7."Morris Brown" (featuring Scar and Sleepy Brown)
  • Benjamin
  • Patton
  • T. Smith
8."Chronomentrophobia"Benjamin 2:12
9."The Train" (featuring Sleepy Brown and Scar)
Big Boi4:09
10."Life Is Like a Musical"Benjamin 2:14
11."No Bootleg DVDs" (Interlude)  0:50
12."Hollywood Divorce" (featuring Lil Wayne and Snoop Dogg) 5:23
13."Zora" (Interlude)  0:16
14."Call the Law" (featuring Janelle Monáe)
15."Bamboo & Cross" (Interlude)  0:55
17."Makes No Sense at All"Benjamin 2:53
18."In Your Dreams" (featuring Killer Mike and Janelle Monáe)
  • Patton
  • Robinson
  • P. Brown
  • Murray
Organized Noize3:34
19."PJ & Rooster"
  • Benjamin
  • Patton
20."Mutron Angel" (featuring Whild Peach)
  • Patton
  • D. Brown
  • Crenshaw
Whild Peach4:18
21."Greatest Show on Earth" (featuring Macy Gray)Benjamin 3:06
22."You're Beautiful" (Interlude)  0:29
23."When I Look in Your Eyes"
  • Benjamin
  • Kendricks
Kevin Kendricks2:43
24."Dyin' to Live"Benjamin 2:07
25."A Bad Note"
  • Benjamin
  • Kendricks
Total length:77:52


  • In the album booklet, the producer for "A Bad Note" is listed as Johnny Vulture, which actually stands as a nickname for André 3000.

Sample credits


Credits for Idlewild adapted from AllMusic.[25]

  • Kory Aaron – assistant engineer
  • Malik Albert – engineer, audio production
  • Victor Alexander – drums
  • Vincent Alexander – assistant engineer
  • Kori Anders – engineer, assistant engineer, mixing assistant
  • André 3000 – executive producer, guitars, piano, arranger, keyboards, programming, vocals, background vocals, producer, drum programming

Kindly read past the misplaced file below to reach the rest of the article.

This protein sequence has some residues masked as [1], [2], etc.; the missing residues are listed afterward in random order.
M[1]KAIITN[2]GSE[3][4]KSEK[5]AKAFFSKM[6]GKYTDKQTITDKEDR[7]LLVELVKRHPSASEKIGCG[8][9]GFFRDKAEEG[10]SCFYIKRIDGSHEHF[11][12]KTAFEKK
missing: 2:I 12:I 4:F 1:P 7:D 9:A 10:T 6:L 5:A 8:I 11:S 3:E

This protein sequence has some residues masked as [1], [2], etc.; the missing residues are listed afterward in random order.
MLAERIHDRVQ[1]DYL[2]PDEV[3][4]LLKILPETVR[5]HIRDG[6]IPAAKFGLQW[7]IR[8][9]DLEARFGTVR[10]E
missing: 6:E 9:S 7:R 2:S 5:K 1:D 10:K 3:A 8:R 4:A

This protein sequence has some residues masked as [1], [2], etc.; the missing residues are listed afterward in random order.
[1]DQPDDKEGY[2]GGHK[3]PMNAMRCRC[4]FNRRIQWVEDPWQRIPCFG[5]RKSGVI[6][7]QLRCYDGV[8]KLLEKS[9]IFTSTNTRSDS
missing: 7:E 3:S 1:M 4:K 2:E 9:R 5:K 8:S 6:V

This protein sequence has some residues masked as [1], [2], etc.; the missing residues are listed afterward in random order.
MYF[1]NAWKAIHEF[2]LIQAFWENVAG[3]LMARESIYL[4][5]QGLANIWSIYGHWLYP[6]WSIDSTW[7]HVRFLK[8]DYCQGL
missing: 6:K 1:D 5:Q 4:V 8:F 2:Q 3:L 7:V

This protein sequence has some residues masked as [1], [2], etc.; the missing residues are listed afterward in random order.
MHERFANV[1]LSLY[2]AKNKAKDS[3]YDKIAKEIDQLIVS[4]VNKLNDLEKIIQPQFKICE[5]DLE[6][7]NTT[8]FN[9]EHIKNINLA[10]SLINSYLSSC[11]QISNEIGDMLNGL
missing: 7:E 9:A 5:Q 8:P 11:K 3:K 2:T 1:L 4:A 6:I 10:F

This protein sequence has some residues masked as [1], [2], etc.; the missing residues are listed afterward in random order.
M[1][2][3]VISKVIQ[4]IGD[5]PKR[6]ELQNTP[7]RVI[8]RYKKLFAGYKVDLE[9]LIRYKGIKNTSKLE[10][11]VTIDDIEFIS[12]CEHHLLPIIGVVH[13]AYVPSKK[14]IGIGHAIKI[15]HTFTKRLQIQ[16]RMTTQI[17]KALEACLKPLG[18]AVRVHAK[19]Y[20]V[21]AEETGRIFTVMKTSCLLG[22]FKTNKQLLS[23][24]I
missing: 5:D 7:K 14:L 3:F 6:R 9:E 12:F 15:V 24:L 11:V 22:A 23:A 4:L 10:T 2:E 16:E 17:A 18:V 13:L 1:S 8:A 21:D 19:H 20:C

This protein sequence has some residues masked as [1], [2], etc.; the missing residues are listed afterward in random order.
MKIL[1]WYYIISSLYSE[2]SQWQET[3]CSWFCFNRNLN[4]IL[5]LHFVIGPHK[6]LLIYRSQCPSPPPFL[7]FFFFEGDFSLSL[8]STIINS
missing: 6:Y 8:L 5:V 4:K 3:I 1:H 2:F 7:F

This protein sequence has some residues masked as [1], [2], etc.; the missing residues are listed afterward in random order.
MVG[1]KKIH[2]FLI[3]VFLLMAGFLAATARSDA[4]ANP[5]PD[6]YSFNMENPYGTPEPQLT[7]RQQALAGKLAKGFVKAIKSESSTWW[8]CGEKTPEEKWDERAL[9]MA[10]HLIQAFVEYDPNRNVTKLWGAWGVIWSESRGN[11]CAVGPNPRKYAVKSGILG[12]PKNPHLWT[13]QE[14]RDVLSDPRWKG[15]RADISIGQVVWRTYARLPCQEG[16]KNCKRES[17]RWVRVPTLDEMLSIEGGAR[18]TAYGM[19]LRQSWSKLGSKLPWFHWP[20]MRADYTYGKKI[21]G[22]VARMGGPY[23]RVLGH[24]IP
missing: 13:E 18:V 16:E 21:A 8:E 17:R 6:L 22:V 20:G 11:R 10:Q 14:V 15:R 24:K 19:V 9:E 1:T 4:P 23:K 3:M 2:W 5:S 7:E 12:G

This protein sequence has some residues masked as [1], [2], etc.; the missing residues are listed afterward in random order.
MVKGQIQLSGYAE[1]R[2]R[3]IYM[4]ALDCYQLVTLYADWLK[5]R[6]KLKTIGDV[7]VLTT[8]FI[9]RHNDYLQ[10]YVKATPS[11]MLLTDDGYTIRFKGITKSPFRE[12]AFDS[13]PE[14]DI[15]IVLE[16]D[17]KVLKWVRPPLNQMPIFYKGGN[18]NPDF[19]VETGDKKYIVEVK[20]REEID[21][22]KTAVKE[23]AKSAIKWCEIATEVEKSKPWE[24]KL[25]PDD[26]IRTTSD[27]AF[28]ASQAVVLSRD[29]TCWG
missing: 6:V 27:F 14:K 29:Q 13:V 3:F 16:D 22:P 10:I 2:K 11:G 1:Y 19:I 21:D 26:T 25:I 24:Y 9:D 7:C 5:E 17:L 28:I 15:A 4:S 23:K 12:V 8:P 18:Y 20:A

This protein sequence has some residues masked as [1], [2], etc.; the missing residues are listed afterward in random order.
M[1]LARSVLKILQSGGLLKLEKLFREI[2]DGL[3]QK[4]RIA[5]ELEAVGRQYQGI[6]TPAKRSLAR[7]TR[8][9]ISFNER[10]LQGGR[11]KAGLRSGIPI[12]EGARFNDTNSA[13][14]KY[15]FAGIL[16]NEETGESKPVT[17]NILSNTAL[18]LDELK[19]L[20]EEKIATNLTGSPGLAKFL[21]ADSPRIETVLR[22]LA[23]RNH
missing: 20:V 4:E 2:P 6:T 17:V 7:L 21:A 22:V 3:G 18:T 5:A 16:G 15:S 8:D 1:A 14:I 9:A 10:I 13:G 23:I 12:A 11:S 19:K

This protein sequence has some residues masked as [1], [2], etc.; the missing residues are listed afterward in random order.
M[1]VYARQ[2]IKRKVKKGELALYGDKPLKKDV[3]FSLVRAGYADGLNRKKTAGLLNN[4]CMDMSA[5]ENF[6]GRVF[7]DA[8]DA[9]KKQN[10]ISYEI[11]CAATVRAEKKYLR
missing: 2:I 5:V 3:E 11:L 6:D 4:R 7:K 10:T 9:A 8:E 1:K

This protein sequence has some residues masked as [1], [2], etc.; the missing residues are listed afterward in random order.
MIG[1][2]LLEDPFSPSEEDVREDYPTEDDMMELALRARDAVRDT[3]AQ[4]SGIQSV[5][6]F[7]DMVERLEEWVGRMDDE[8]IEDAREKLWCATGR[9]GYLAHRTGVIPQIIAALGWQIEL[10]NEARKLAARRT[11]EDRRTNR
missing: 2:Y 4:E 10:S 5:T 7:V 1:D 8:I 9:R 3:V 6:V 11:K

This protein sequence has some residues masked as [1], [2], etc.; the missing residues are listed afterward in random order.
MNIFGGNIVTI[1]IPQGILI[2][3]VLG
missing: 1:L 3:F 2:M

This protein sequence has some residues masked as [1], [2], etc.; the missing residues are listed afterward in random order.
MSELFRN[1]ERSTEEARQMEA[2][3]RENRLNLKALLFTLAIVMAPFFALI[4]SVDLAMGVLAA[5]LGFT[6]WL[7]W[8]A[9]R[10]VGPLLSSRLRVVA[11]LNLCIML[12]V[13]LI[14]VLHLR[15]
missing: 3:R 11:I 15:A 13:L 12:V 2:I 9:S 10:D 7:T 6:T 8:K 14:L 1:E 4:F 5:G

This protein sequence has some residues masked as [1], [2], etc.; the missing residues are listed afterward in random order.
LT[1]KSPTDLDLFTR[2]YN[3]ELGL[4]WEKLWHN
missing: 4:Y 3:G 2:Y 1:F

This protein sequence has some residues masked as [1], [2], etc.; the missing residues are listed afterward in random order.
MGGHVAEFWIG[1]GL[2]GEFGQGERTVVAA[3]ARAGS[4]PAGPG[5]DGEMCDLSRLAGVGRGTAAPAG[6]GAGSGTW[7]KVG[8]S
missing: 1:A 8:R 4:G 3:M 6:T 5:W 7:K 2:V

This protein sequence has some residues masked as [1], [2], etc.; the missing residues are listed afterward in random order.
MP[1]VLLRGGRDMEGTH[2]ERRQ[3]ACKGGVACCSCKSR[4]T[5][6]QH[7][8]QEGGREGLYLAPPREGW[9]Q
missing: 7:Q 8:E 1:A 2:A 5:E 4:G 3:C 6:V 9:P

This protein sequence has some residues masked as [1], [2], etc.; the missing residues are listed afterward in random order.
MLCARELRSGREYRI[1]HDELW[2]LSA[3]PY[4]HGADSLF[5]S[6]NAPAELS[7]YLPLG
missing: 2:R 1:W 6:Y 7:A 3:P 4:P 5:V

• Bamboo – vocals
  • Warren Bletcher – assistant engineer, mixing assistant
  • Steven Boos – drums
  • Jeff Bowden – keyboards
  • Leslie Brathwaite – mixing
  • David "Whild" Brown – background vocals
  • Myrna "Peach" Brown – vocals
  • Sleepy Brown – vocals, background vocals
  • Ralph Cacciurri – engineer
  • Chris Carmouche – engineer, mixing, audio production
  • Preston Crump – bass
  • Cutmaster Swift – scratching
  • Regina Davenport – A&R
  • Sean Davis – engineer, audio production
  • Dookieblossumgame – vocals
  • Tom Doty – mixing assistant
  • Eddie Ellis – conductor
  • Gary Fly – engineer, assistant engineer, mixing assistant
  • Jerry Freeman – cornet, horn, horn arrangements
  • John Frye – audio production, engineer, mixing
  • Joi Gilliam – vocals, background vocals
  • Macy Gray – vocals
  • Bernie Grundman – mastering
  • Robert Hannon – engineer, assistant engineer
  • Mike Hardnett – guitar
  • Tuesday Henderson – percussion
  • John Holmes – engineer, assistant engineer, mixing assistant, audio production
  • Aaron Holton – assistant engineer
  • Hot Tub Tony – background vocals
  • Josh Houghkirk – mixing assistant
  • Chris Jackson – engineer
  • Kevin Kendricks – piano, keyboards, horn arrangements, producer
  • Debra Killings – bass, vocals, background vocals
  • Chuck Lightning – arranger, producer
  • Lil Wayne – vocals
  • Ryan McDaniels – assistant engineer
  • Janelle Monáe – arranger, vocals, background vocals, producer
  • Morris Brown College Gospel Choir – instrumentation
  • Vernon Mungo – engineer
  • Wyatt Oates – assistant engineer
  • Organized Noize – programming, producer, drum programming
  • Marvin "Chanz" Parkman – keyboards
  • Mike Patterson – bass, guitar
  • Antwan Patton – executive producer
  • Josh Phillips – assistant engineer